Early in his career, before TV ruined him Smile , Derren performed an IS effect to a friend of mine. It quite ruined his mystique in my friend's eyes and cast doubt on everything else he'd seen (and he'd just witnessed 'Reminiscence'!) So it's not only hecklers and journalists who can destroy the performing persona-mentalists can too. That is why I am opposed to IS-ing in all its manifestations.

Is the 'IS effect' means something like floating ring? I'm not sure about what IS means


You are close with floating ring. "IS" actually means "Indigo Stool' and is a very silly effect where you psychologically force the participant to eat an entire tub of blueberries.
emptysafe
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On Jul 29, 2014, Martin Pulman wrote:
Quote:
On Jul 29, 2014, emptysafe wrote:
Quote:
On Jul 25, 2014, Martin Pulman wrote:
Early in his career, before TV ruined him Smile , Derren performed an IS effect to a friend of mine. It quite ruined his mystique in my friend's eyes and cast doubt on everything else he'd seen (and he'd just witnessed 'Reminiscence'!) So it's not only hecklers and journalists who can destroy the performing persona-mentalists can too. That is why I am opposed to IS-ing in all its manifestations.

Is the 'IS effect' means something like floating ring? I'm not sure about what IS means


You are close with floating ring. "IS" actually means "Indigo Stool' and is a very silly effect where you psychologically force the participant to eat an entire tub of blueberries.

LOL, I'm sorry. I mistook IS with IT. Never heard of this kind effect....
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Suffolk
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It's short for Indignant Stoat. You secretly cue a spectator by slipping member of the weasel family down their trousers.
emptysafe
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On Jul 29, 2014, Suffolk wrote:
It's short for Indignant Stoat. You secretly cue a spectator by slipping member of the weasel family down their trousers.

Ah....Really have no idea what you guys are talking about. I'm out.
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mastermindreader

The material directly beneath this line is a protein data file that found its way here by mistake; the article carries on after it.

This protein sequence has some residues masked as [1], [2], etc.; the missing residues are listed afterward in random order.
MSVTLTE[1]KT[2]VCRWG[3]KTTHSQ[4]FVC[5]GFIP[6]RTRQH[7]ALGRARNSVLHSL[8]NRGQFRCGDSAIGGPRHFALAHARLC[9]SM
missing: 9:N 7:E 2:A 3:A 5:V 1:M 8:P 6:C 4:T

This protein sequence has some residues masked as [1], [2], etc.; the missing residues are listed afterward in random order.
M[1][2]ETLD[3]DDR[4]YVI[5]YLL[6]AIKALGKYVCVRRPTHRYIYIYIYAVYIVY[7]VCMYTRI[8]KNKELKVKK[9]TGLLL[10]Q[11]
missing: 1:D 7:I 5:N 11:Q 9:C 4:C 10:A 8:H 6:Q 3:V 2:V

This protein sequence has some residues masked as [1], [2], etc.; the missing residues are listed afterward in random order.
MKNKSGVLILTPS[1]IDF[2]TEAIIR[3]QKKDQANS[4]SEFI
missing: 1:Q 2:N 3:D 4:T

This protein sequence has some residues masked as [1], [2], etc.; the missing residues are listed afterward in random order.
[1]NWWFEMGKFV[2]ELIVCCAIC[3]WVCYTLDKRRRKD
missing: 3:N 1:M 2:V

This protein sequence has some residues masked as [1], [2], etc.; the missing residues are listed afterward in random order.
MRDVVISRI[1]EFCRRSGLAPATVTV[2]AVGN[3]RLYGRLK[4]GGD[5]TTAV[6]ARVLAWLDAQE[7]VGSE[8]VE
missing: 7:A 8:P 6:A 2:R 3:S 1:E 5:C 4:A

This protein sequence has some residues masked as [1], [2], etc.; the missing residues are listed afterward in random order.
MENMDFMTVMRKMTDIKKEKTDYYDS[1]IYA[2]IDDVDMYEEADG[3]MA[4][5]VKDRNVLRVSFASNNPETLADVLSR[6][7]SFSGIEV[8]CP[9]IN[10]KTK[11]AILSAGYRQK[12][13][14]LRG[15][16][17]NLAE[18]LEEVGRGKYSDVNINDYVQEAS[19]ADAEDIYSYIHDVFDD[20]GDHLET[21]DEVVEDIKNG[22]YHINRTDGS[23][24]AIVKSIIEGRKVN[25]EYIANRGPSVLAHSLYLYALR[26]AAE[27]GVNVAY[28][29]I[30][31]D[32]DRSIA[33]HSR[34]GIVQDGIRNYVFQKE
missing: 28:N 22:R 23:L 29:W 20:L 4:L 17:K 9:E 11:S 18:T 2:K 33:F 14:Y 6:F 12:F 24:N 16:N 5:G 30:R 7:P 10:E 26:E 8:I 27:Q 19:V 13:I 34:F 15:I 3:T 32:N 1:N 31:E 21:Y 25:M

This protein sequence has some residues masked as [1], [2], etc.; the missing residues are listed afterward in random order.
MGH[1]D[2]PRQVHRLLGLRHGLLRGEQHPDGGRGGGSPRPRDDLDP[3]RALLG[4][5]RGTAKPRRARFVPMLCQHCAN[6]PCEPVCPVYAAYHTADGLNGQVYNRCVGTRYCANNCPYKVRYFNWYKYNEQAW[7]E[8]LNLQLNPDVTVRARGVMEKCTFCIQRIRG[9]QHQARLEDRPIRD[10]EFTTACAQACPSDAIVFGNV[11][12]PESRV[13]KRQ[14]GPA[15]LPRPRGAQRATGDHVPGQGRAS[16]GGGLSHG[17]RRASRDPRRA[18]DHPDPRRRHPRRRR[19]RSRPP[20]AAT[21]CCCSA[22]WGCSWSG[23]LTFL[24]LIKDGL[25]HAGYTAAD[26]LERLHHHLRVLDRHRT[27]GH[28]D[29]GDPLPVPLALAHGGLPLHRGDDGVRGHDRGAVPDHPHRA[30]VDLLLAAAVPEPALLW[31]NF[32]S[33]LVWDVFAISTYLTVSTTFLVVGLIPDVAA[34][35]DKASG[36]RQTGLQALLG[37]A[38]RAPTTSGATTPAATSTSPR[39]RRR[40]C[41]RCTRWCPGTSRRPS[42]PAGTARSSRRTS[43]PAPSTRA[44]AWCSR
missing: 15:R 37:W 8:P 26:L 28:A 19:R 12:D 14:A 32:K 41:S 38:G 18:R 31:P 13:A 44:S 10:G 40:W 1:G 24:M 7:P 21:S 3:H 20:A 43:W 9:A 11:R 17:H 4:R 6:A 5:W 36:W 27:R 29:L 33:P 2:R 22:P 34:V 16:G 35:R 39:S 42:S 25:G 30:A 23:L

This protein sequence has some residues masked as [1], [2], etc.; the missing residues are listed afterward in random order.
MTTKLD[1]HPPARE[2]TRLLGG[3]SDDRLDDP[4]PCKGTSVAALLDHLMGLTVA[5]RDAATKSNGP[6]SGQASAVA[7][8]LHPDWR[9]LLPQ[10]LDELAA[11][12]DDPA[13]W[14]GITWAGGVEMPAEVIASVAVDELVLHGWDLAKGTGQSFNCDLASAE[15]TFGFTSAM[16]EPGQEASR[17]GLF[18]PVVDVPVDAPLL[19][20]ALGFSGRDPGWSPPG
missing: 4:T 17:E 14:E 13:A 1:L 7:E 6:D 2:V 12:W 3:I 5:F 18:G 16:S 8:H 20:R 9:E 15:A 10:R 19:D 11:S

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On Jul 29, 2014, Suffolk wrote:
It's short for Indignant Stoat. You secretly cue a spectator by slipping member of the weasel family down their trousers.


The discussion of major secrets like this in Penny is improper. It should be in the "Little Darlings" forum.Smile
jstreiff
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I think anyone who has experienced the Close Up room at the Magic Castle would agree that card workers do create a sense of mystery and wonder. The notion they do not would certainly be a surprise to the likes of Bob Sheets and Johnny Ace Palmer, among many others.
John
mastermindreader
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Have to agree with you there, John.
morgaine_le_fey
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On Jul 29, 2014, jstreiff wrote:
I think anyone who has experienced the Close Up room at the Magic Castle would agree that card workers do create a sense of mystery and wonder. The notion they do not would certainly be a surprise to the likes of Bob Sheets and Johnny Ace Palmer, among many others.


For sure, but I wasn't refering to this league of gentlemen - because they actually DO something with the classics.
It's a bit like jazz I guess: you need to be able to play 'in' before you can go 'out'.
And (and this is my take on things, so not the gospel) that's what most common (card)magicians lack: they're curious about how a trick works, they buy it, feel stupid because it was way too overpriced and ultimately the method turned out to be composed of something they already could do, perform it on youtube within the safety of their living room or other make believe stage and expose it. Moving on to the next PayPal assault.
Whereas great (card)magicians, indeed and I totally agree with you on this, take some easy effect like that, jazz it up and voilà: magic happens.